In Meeples Together we write quite a bit about subverting cooperation. For the most part, cooperation is easy, so a designer needs to figure out how to convince players not to work together — through limitations, restrictions, or anti-cooperative limitations. The more a design can convince players to spoil their own game … the better!
This year, I’ve been introduced to a new anti-cooperative mechanic: roleplaying.
It started a few months ago when my friend E.K. Lytle, the co-designer of Race to Adventure!, suggested that we play a new Pathfinder ACG game. The campaign would be Wrath of the Righteous, which we’d only played the back half of, due to an experiment with Mike Selinker’s “Adventure 7” design. But to give it some variety we’d take on the roles of bad guys, using Paizo’s two goblin class decks and two villainous “Hell’s Vengeance” class decks for our character creation. E.K. called it “Wrath of the Unrighteous”. It seemed like a fun concept that would introduce some variety to a campaign that we were already somewhat experienced with.
From the start, we saw that the goblin and villainous characters were mechanically encouraged to be selfish. The goblins, for example, have a blessing that they can use to automatically acquire a new blessing … at the cost of one of the cards in the blessing deck, which acts as a timer for the whole game. So we goblins were immediately improving our characters at the potential cost of winning the game.
We soon saw this selfishness spreading to our strategic decisions, even when not backed up by selfish mechanics. This came to a head in game four, “The Traitor’s Lodge”, which contains a very rich locale called the “Manor House”, which is not only full of good loot, but also gives you the chance to always choose between two loot options. It’s one of the best locations in the whole game. So, it was somewhat disappointing when my goblin arsonist found a Henchman almost immediately, which would usually mean the end of fun Manor House explorations.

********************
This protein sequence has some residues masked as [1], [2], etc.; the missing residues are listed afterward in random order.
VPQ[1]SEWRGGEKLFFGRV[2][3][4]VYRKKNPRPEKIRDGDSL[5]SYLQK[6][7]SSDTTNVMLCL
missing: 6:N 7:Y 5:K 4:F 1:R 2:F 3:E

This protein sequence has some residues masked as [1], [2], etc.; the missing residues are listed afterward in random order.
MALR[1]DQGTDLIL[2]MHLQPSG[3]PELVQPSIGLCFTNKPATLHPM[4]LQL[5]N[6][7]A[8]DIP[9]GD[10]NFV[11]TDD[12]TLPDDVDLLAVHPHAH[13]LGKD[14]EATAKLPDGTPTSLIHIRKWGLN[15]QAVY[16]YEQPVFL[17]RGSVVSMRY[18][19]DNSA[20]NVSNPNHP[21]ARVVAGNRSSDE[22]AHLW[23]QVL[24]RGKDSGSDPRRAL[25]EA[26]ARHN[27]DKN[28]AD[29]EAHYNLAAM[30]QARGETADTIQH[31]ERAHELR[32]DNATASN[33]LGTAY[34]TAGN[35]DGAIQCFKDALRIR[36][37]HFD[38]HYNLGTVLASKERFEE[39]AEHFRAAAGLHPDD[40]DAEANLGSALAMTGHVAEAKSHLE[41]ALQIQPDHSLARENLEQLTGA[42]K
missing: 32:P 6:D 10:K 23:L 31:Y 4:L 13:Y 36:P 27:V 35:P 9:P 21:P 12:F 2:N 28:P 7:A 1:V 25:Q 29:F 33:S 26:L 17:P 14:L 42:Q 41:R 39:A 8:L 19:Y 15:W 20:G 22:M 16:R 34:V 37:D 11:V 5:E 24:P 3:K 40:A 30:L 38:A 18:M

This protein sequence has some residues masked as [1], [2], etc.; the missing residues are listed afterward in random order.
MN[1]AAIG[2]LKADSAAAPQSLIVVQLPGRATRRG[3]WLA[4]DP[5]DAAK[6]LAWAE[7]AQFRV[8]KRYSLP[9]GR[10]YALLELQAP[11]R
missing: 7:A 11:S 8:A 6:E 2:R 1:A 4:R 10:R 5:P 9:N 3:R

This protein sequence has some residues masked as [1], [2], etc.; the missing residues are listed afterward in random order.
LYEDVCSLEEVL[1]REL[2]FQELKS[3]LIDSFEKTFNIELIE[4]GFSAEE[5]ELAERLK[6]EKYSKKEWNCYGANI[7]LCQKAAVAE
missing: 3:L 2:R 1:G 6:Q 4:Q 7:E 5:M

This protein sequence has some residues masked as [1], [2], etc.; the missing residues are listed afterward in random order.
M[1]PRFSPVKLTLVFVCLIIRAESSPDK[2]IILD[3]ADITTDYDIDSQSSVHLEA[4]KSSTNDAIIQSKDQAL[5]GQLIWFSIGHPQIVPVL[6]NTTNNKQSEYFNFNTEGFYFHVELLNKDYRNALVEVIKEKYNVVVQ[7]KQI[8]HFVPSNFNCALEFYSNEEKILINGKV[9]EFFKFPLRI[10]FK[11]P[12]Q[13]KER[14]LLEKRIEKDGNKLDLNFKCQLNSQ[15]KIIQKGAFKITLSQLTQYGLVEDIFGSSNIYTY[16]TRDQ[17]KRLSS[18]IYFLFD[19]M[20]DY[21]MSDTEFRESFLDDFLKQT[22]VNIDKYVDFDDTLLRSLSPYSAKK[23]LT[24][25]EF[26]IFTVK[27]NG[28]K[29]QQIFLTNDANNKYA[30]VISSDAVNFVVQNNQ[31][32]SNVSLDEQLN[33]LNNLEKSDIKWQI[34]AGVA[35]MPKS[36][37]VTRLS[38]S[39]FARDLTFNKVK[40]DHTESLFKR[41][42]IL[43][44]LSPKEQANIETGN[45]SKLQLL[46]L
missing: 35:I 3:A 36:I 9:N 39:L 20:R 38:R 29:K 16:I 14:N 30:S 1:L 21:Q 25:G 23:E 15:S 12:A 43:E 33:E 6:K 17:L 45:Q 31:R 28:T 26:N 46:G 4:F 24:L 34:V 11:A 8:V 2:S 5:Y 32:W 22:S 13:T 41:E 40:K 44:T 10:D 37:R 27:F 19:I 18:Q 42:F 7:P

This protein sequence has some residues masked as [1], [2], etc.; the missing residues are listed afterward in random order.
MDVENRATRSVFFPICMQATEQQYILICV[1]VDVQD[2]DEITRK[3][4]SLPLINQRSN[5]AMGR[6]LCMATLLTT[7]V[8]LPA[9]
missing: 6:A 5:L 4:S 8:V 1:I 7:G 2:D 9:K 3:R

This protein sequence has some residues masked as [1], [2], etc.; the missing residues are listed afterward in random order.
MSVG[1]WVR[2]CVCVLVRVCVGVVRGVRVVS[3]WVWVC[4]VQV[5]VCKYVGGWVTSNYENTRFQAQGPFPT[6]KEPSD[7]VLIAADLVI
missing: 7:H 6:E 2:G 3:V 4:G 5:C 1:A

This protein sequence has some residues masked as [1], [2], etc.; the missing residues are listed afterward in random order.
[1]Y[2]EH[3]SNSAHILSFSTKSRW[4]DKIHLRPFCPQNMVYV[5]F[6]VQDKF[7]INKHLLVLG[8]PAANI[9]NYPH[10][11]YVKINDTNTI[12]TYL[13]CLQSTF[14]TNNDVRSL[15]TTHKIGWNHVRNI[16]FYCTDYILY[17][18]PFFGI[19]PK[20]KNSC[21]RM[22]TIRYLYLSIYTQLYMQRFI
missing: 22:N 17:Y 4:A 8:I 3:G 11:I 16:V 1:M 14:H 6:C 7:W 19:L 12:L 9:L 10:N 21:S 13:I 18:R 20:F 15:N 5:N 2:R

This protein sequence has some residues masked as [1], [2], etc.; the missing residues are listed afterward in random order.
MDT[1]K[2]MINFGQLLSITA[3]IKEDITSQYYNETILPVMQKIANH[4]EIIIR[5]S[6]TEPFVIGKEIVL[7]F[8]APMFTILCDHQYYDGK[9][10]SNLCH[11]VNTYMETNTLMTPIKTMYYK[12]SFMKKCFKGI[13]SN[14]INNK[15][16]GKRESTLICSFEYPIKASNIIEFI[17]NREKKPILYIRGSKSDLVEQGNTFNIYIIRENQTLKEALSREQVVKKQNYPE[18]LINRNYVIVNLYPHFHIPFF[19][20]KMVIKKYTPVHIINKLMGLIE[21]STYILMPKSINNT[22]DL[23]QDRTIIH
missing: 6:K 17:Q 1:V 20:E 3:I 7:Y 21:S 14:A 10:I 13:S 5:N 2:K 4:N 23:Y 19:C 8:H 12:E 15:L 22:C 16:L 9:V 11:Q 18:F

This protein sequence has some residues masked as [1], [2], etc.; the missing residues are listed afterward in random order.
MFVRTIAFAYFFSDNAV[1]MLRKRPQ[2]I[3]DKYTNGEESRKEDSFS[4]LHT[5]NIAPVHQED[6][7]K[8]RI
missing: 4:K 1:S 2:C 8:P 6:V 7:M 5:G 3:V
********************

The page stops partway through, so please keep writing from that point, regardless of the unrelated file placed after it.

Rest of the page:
“I think I’m not going to close the location,” I said, after defeating the Henchman. There was no comment, so I said, “That’s OK?” And there was agreement that it was appropriate for the characters we were playing. I didn’t close the location. We ran down our clock. We lost the game. Then we laughed about our greed. It was a terrific experience.
Subverting cooperation through roleplaying isn’t something that you can introduce to a game purely through mechanics — though those Blessings of the Gobs are effectively anti-cooperative cues, which can put you on that path. (See their flipside, cooperative cues, on page 84 of Meeples Together.) Instead, a game needs to include great character descriptions, to get players thinking about how they might act in ways that don’t support the rest of the group. The more your game is focused on adventure mechanics, and the more it’s centered on those characters, the more likely this is to work.
Don’t make your game’s balance depend on subverted cooperation, because maybe it’ll occur and maybe it won’t. But do give your players the opportunity, so that each group can decide whether to go down that (wicked) path or not.